Councilman proposing new noise ordinance

RICHMOND, VA (WWBT) - The city's last noise ordinance was struck down in court as unconstitutional because it singled out religious sounds. This time around, Councilman Charles Samuels is proposing the city rely on a decibel meter to determine if you're being too loud.

"Decimeters seem to be a very objective standard that will be difficult to say is subjective. I mean if it says it on the machine, that's what it is," said Samuels.

The proposed ordinance would allow up to 65 decibels of sound during the day between 7 a.m. and 9 p.m. That's about as loud as a vacuum cleaner. That number drops to 55 over night between 9 p.m. and 7 a.m.

Emergency vehicles, school events like football games, marching bands, church bells, and daytime trash collection would be exempt. Pets could get you in trouble too. If your dog barks once a minute for 10 straight minutes you could be cited.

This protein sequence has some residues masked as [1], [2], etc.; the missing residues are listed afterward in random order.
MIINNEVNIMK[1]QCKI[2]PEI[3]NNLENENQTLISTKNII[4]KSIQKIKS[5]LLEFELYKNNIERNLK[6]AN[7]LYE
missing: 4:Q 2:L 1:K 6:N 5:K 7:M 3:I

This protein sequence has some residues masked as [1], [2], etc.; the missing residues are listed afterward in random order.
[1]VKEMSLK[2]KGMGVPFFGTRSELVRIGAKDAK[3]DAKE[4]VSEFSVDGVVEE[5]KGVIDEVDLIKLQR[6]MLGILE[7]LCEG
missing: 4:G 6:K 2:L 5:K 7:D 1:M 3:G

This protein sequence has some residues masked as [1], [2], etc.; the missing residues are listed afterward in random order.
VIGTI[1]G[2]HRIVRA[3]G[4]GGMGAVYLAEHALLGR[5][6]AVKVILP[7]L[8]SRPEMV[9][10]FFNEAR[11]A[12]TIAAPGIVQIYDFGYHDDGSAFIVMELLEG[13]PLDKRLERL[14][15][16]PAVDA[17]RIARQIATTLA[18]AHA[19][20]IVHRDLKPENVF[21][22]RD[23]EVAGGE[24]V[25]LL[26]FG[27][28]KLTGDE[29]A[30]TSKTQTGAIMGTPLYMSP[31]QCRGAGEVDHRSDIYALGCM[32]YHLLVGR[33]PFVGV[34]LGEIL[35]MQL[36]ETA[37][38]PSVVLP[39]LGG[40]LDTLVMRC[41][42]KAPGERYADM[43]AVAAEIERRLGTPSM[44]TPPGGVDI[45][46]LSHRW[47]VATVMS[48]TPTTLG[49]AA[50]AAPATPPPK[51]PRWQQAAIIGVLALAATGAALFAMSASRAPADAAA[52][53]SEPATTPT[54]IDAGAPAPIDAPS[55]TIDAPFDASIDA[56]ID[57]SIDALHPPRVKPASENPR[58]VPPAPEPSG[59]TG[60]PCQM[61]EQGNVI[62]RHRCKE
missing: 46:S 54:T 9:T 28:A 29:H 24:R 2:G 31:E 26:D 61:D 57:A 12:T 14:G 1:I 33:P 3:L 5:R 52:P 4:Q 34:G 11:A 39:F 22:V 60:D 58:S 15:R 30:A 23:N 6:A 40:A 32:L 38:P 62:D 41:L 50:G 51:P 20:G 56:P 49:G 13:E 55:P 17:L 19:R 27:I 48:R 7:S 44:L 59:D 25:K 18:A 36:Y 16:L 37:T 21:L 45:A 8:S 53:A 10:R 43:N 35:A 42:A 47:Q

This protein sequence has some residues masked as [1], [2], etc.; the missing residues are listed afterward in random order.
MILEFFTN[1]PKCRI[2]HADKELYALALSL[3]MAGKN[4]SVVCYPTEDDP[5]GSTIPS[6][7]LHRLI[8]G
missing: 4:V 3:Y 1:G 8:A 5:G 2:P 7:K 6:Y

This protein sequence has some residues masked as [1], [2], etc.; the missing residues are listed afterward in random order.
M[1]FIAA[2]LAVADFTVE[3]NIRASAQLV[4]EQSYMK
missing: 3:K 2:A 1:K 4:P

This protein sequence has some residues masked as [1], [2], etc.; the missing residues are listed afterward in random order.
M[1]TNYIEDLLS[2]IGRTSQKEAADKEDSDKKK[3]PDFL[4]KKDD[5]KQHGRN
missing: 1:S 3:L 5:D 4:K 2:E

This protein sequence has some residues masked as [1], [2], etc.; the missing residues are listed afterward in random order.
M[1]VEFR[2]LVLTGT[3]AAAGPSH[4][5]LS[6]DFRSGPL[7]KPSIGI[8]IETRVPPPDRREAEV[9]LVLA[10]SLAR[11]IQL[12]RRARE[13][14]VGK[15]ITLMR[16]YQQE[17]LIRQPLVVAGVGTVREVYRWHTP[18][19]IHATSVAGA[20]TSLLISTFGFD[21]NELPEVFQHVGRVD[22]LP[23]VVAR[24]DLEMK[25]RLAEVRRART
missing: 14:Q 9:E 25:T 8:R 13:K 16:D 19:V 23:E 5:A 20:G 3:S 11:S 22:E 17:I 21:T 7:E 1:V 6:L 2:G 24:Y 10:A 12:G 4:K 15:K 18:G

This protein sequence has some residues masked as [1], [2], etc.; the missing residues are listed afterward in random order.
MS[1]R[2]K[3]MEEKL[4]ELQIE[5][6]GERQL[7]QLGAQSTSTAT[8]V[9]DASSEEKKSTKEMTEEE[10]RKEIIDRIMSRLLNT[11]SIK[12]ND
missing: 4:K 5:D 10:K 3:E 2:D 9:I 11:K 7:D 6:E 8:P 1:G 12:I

"The important thing about noise in the city is that everybody has their own opinion on it. You want to have something that's an objective standard. So, there's really no question about what's appropriate and what's inappropriate," Samuels said.

Steven Benjamin is the attorney that challenged and won against the city's last noise ordinance. He says this latest version is a good start and 100 percent better than the previous, but he still has concerns.

"If they decibel level is set too low, if it is set so low that it prohibits sound that isn't excessive, everyday normal sound, then that's just as unreasonable as the other ordinance and it leaves it up to the police to dictate to us what sound is acceptable," said Benjamin.

Under the proposal, the first time your cited it would be a class 4 misdemeanor, which is a $250 fine. By the third fine, you could face jail time. Samuels plans to introduce the noise ordinance to council in June.

If you want to see a copy of the proposed noise ordinance or want to comment, click here.

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